Growing List of Great “Lacrosse Goals”

If there are three certainties in life, they are death, taxes, and dirty dangles at European All-Star events.

The Kontinental Hockey League All-Star Game and Skills Competition took place this past weekend, and it lived up to European hockey’s reputation of producing jaw-dropping YouTube fodder once the game gets relaxed. This year, it was 23-year-old Vladimir Tkachyov blowing minds and popping eyes with this little ditty:

Well, then…

Tkachyov’s spinning-top showcase came on the heels of Kalle Kossila of the San Diego Gulls scoring a lacrosse-style goal in the middle of an AHL regular season game.

This got us thinking, what are some of the best “lacrosse” goals we’ve seen in hockey? Lately, it’s seemed as if the list has grown year after year, but with Kossila and Tkachyov in mind, let’s look back at some of the best puck-cradling punch-ins we’ve ever seen.

“THE MICHIGAN” – March 24, 1996

While Bill Armstrong had been pulling off this move in the minor leagues for some time before this, most of the hockey world’s first exposure to these lacrosse goals in hockey was due to Mike Legg pulling it off in the 1996 NCAA National Tournament. Legg’s goal tied the game for his University of Michigan Wolverines, who not only went on the win the regional semifinal game they were in against the University of Minnesota, but also capture that National Championship later in the tournament.

The goal’s legend grew and grew so much that any goal thereafter scored in that fashion is often referred to as “The Michigan” or “A Michigan”. In fact, many people erroneously remember that the goal took place in the national championship game or even in overtime to win the game. However, there’s no one mistaking it for anything less than one of the most iconic goals in hockey history.

(Major bonus points awarded for the announcers clearly having no idea what happened other than that the puck was in and Legg had scored. Somehow.)

ROB SCHREMP’S JUGGLING ACT – W-B/S Penguins Skills Competition, 2007

Back in the late 2000’s, the Penguins hosted their own skills competition separate from any festivities at the AHL All-Star Classic. The event featured the Penguins split into two teams for separate events, pitting then-assistant coach Dan Bylsma against head coach Todd Richards.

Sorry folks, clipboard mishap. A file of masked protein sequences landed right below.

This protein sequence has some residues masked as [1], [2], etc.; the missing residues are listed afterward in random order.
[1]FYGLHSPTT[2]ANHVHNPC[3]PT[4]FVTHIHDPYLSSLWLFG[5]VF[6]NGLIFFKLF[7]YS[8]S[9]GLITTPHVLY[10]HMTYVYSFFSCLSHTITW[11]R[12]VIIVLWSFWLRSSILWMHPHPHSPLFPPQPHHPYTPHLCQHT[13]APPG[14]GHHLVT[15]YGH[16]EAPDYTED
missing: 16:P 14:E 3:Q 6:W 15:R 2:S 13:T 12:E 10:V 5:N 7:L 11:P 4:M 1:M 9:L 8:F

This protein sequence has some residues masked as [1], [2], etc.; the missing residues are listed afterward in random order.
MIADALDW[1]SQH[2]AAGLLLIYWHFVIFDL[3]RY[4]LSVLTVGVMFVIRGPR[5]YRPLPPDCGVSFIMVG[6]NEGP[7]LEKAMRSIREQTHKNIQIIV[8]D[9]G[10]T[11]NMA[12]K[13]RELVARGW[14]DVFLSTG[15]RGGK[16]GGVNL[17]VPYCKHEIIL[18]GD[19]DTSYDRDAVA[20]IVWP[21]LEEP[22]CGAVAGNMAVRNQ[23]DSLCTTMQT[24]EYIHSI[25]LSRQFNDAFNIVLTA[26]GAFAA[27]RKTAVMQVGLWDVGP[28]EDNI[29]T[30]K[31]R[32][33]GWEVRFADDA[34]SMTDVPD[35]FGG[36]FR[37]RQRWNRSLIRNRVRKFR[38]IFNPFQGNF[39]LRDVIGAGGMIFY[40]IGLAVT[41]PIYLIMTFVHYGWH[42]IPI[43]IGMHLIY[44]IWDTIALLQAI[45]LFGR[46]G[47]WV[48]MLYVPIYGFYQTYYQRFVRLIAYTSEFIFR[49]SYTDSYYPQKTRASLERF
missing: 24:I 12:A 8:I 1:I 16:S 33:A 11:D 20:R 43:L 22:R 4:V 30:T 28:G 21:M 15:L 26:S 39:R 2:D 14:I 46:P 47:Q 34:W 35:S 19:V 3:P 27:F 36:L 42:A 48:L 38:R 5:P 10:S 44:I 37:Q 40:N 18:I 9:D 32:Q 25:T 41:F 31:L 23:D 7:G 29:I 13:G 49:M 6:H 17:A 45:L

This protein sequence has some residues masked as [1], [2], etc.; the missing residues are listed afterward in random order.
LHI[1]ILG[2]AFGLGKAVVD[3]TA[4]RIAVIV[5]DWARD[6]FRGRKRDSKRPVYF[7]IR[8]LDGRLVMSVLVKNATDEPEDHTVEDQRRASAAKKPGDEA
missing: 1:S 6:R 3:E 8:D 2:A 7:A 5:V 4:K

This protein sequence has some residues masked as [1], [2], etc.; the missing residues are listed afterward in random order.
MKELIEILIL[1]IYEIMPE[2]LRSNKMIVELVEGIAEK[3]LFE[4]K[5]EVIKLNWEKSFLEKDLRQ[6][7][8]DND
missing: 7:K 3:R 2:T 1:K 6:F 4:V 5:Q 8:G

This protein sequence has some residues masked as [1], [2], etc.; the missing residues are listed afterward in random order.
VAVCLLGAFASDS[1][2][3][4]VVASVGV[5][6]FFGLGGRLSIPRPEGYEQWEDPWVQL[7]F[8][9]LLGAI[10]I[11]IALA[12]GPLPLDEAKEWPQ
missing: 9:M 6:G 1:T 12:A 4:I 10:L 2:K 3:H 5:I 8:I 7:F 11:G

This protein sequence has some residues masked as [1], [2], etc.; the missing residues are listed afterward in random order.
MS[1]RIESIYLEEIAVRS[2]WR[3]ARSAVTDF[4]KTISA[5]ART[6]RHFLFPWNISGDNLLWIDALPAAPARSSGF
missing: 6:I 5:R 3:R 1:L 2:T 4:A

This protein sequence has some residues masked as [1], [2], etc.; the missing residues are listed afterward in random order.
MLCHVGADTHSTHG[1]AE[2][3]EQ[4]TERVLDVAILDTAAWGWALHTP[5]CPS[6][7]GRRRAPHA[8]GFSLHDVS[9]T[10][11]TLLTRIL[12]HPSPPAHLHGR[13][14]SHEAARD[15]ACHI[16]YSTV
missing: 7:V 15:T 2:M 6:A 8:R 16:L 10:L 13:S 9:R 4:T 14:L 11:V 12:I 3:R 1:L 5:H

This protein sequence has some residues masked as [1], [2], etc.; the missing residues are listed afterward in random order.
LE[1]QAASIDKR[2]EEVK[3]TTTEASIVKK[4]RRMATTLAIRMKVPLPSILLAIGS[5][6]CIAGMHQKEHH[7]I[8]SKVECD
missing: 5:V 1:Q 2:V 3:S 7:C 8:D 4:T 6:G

Coach Richards made the call to send out Robbie Schremp in the shootout portion of the skills competition. It turned out to be a very, very wise decision.

Schremp ended up replicating this move last year at the AHL All-Star Skills Competition in Syracuse, N.Y. while representing the Atlantic Division as a member of the Portland Pirates.

(SO MANY bonus points awarded for Creed being payed faintly in the background.)


Finland and Russia met in a semifinal game at the 2011 IIHF World Championship. Russia had reached the final three years in a row, and Finland had only won the whole thing once in the tournament’s near 90-year history. The Finns are no slouch, of course, but a victory for them would be quite an upset.

Mikael Granlund shocked the hockey world not only by scoring the game-winning goal for Finland to take down the Russians, but by doing so in dramatic, “Michigan-style” fashion.

Finland eventually went on to win gold, but Granlund’s phenomenal goal is remembered more than the medal ceremony or even the final (against rival Sweden, for that matter).

Granlund’s goal gained such notoriety, that the Finnish government put a perfectly captured photograph of the moment on a postage stamp. The stamp was so popular, that all prints were SOLD OUT before the end of the month. Now that’s special.

(There’s something about hearing shock and awe expressed in another language that makes it so much more thrilling. Bonus points.)



The lacrosse goal has become a staple at skills competitions these days. What makes them stand out from the rest putting your own unique flair on your attempt. That’s why Tkachov’s bid this year grabbed so much attention, as well as Robbie Schremp’s display with Wilkes-Barre/Scranton 10 years ago.

At the 2015 KHL All-Star Skills Competition, Nikita Gusev tried his hand at making the move his own.

The full 360 and pulling the puck out from between the legs is a nice touch, and clearly left the crowd happy. Now if the Tampa Bay Lightning can get their 2012 draft pick to leave the motherland and join the NHL or AHL, they’d be even happier.

(You’ve got to award bonus points for picking the top corner, too. That’s the type of precision that often goes ignored in these type of events where the goalies are chastised for sneezing at puck to try and make a save.)


This is likely the goal that remains most fresh in the minds of Wilkes-Barre/Scranton Penguins fans. With the Penguins headed into the weekend trailing the Hershey Bears by three points in the division standings, they rolled to a win in the first half of a home-and-home series and went into Giant Center the next day looking to reclaim first place.

Kael Mouillierat got Wilkes-Barre/Scranton off to a hot start by fooling Justin Peters with a behind-the-net lacrosse goal in the first two minutes of the game.

The thing is, it wasn’t the first time Mouillierat had done this, either. He had pulled it off the year prior while playing for the Bridgeport Sound Tigers, and even before that when he was in the ECHL with the Idaho Steelheads.

There’s no evidence of Mouillierat nailing the move for a fourth time now that he’s playing with Luleå in the Swedish Hockey League… at least not yet. (And if he ever does, that would earn him an undeniable amount of bonus points).


Surely there are plenty more goals like this scattered across the internet, these are just a collection of our favorites. But did we miss one of yours? Let us know in the comments or on Twitter!


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